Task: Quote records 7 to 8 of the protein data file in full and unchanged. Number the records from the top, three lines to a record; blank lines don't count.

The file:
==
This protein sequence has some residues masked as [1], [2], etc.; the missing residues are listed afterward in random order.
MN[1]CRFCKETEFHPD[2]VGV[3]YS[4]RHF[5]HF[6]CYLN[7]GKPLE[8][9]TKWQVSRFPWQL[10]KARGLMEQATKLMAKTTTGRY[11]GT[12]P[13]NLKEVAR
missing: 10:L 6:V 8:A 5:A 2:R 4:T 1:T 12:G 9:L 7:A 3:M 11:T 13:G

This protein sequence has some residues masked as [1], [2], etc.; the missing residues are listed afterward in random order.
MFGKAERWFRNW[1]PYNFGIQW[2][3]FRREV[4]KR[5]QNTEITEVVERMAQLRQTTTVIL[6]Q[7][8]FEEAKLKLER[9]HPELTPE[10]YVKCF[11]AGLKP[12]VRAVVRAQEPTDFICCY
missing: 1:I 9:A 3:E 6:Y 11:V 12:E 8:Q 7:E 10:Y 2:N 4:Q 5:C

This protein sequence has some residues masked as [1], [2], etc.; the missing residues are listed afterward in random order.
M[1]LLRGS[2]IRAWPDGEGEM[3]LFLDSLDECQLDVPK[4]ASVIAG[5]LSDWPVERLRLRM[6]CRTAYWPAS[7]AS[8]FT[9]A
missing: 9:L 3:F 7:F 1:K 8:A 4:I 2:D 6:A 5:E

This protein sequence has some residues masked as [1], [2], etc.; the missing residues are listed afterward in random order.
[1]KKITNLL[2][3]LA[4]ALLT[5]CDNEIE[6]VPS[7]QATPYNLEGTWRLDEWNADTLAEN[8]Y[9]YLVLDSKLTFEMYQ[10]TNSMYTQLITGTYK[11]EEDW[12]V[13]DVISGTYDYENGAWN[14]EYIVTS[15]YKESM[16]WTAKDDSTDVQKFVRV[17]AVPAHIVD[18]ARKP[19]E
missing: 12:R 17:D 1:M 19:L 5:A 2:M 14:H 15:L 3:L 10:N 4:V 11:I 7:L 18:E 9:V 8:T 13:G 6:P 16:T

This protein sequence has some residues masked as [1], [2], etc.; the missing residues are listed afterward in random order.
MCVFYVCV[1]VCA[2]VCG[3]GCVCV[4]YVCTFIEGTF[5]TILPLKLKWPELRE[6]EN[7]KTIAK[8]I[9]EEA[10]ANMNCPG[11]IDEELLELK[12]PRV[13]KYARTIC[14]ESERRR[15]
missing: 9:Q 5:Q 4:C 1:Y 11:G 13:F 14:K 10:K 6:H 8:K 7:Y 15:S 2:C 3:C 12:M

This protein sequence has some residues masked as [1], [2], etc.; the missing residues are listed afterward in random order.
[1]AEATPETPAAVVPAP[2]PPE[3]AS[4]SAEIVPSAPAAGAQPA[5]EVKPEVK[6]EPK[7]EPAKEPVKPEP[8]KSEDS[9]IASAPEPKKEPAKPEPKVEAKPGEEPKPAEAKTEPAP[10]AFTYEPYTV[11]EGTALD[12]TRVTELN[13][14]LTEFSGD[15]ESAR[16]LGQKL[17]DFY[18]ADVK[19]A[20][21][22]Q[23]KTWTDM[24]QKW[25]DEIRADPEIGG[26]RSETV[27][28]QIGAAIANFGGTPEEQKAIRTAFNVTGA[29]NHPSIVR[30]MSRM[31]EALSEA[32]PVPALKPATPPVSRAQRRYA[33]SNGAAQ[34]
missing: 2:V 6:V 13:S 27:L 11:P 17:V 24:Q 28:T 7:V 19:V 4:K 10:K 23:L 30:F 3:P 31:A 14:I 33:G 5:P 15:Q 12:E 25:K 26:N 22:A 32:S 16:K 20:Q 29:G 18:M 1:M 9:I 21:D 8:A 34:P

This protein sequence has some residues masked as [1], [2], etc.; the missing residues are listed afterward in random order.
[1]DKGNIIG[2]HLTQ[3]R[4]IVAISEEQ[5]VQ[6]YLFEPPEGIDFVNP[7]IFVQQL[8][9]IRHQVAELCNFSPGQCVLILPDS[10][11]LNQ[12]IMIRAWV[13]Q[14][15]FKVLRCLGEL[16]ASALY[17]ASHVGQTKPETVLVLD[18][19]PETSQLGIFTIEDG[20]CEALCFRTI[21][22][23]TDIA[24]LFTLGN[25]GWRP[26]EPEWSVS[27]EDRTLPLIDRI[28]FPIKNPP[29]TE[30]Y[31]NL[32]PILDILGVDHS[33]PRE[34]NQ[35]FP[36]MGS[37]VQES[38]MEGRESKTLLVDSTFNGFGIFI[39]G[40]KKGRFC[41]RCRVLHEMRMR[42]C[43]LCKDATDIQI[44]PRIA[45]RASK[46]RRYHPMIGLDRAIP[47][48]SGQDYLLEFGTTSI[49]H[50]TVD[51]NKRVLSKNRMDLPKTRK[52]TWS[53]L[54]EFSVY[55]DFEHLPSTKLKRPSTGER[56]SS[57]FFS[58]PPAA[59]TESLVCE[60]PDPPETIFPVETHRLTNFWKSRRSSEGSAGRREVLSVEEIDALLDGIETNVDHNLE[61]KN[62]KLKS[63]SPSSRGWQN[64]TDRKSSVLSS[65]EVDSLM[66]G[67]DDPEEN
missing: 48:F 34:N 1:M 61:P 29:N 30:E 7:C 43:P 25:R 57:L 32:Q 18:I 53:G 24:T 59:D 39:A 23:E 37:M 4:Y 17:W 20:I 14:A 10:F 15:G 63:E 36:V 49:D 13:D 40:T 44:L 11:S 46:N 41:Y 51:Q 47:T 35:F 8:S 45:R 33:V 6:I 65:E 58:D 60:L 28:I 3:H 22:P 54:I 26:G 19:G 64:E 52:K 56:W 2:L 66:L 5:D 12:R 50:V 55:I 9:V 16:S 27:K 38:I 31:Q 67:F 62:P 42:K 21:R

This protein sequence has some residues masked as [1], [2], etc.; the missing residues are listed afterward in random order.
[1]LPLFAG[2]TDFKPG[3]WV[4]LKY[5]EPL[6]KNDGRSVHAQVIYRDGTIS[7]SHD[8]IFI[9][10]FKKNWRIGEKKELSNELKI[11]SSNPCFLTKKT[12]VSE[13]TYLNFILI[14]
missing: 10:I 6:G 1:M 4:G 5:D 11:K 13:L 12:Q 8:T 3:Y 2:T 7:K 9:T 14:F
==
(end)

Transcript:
This protein sequence has some residues masked as [1], [2], etc.; the missing residues are listed afterward in random order.
[1]DKGNIIG[2]HLTQ[3]R[4]IVAISEEQ[5]VQ[6]YLFEPPEGIDFVNP[7]IFVQQL[8][9]IRHQVAELCNFSPGQCVLILPDS[10][11]LNQ[12]IMIRAWV[13]Q[14][15]FKVLRCLGEL[16]ASALY[17]ASHVGQTKPETVLVLD[18][19]PETSQLGIFTIEDG[20]CEALCFRTI[21][22][23]TDIA[24]LFTLGN[25]GWRP[26]EPEWSVS[27]EDRTLPLIDRI[28]FPIKNPP[29]TE[30]Y[31]NL[32]PILDILGVDHS[33]PRE[34]NQ[35]FP[36]MGS[37]VQES[38]MEGRESKTLLVDSTFNGFGIFI[39]G[40]KKGRFC[41]RCRVLHEMRMR[42]C[43]LCKDATDIQI[44]PRIA[45]RASK[46]RRYHPMIGLDRAIP[47][48]SGQDYLLEFGTTSI[49]H[50]TVD[51]NKRVLSKNRMDLPKTRK[52]TWS[53]L[54]EFSVY[55]DFEHLPSTKLKRPSTGER[56]SS[57]FFS[58]PPAA[59]TESLVCE[60]PDPPETIFPVETHRLTNFWKSRRSSEGSAGRREVLSVEEIDALLDGIETNVDHNLE[61]KN[62]KLKS[63]SPSSRGWQN[64]TDRKSSVLSS[65]EVDSLM[66]G[67]DDPEEN
missing: 48:F 34:N 1:M 61:P 29:N 30:E 7:C 43:P 25:R 57:L 32:Q 18:I 53:G 24:T 59:D 39:A 23:E 37:M 4:Y 17:W 20:I 14:A 10:F 15:G 63:E 36:V 49:D 13:D 40:T 44:L 11:S 46:N 41:Y 51:Q 47:T 35:F 8:S 45:R 33:V 6:I 65:E 58:D 60:L 28:I 3:H 22:P 54:I 26:G 19:G 64:E 52:K 56:W 2:L 66:L 5:D 12:R 50:V 55:I 9:V 16:S 27:K 38:I 31:Q 67:F 62:P 42:K 21:R

This protein sequence has some residues masked as [1], [2], etc.; the missing residues are listed afterward in random order.
[1]LPLFAG[2]TDFKPG[3]WV[4]LKY[5]EPL[6]KNDGRSVHAQVIYRDGTIS[7]SHD[8]IFI[9][10]FKKNWRIGEKKELSNELKI[11]SSNPCFLTKKT[12]VSE[13]TYLNFILI[14]
missing: 10:I 6:G 1:M 4:G 5:D 11:K 13:L 12:Q 8:T 3:Y 2:T 7:K 9:T 14:F